Why can’t the government lower taxes in the short term?

Why can’t the government lower taxes in the short term?
Why can’t the government lower taxes in the short term?

The tax burden of taxes considered distortive, because they increase production costs or the price of goods, reaches 8% of the Gross Domestic Product (GDP). According to a private consultancy, that should be the Government’s objective to reduce the burden of taxes on the economy.

This is highlighted in a report by the Institute for Argentine Social Development (IDESA)which is run by the economist Jorge Colina, in which it is raises the need for the rest of the taxes that are not distorting to absorb this segment.

“An important factor of The additional costs suffered by national production come from the tax system. “By eliminating taxes that falsely increase the cost of production, competitiveness can be increased without resorting to devaluation,” the report states.

IDESA maintains that the National and provincial tax pressure rose to 28% of GDP this year. “Through the four taxes that most erode competitiveness (export duties, PAIS, Check and Gross Income) 8% is collected of GDP,” says the consultancy.

In conclusion, he points out that “To eliminate these four taxes and not lose revenue, GDP would have to increase by 40%,” something that seems unlikely and distorts the idea that in order to reduce tax pressure, growth must first occur.

“The Government adheres to this diagnosisbut argues that –in order not to collide with the objective of fiscal balance– the elimination of bad taxes is subject to the economy growing and/or public spending falling,” IDESA states.

The report warns that “It would be necessary for the GDP to grow by 7% in a sustained manner for 5 years or 3.5% over 10 years to compensate for the elimination of taxes with economic growth.”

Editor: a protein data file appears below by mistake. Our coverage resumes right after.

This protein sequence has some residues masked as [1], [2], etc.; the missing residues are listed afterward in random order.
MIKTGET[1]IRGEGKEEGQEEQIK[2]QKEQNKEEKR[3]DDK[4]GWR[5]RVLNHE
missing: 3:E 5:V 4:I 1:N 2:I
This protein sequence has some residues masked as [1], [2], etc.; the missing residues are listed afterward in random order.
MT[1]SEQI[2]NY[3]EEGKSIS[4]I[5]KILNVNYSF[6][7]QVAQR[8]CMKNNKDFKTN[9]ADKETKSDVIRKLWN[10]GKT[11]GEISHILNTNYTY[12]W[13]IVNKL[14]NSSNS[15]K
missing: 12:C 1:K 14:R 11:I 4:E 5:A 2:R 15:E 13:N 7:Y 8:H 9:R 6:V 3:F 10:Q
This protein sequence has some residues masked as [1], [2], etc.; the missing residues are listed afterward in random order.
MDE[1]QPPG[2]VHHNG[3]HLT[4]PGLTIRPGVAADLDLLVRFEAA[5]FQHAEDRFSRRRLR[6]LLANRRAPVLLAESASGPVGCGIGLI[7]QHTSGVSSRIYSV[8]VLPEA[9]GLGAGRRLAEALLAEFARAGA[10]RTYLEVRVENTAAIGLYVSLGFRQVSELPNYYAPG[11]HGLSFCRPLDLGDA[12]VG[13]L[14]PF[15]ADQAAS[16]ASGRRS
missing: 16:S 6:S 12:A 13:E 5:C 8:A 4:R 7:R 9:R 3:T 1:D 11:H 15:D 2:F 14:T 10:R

From the other side, the reduction in spending is also questionable.Continuing to reduce national spending is necessary and possible, but it will be a long and complex process”the report states. It indicates that “in the case of the provinces, the Gross Income Tax finances, on average, 20% of the provincial primary public expenditure.” “Generating such a reduction in expenditure in the short term and in a sustainable manner is unfeasible in most provinces,” says the study.

In this regard, the study adds that “An alternative path is for good taxes to absorb bad ones.” “For example, VAT, Gross Income and municipal rates They have in common that all three tax sales,” the paper explains.

For IDESA, that should be the first of the actions to be carried out by the new Minister of Deregulation and State Transformation, Federico Sturzenegger. He considered that the portfolio “has a crucial role” in promoting transformations that “avoid squandering the enormous effort that the population has been making to stabilize the economy.”

A recent report from the Argentine Institute of Fiscal Analysis (IARAF) details that in Argentina there are 155 taxes, fees, and duties. But 92% of the country’s consolidated revenue is concentrated in 10 of them, among which are the Tax on Profits, VAT, and export duties.

Source: Ambito

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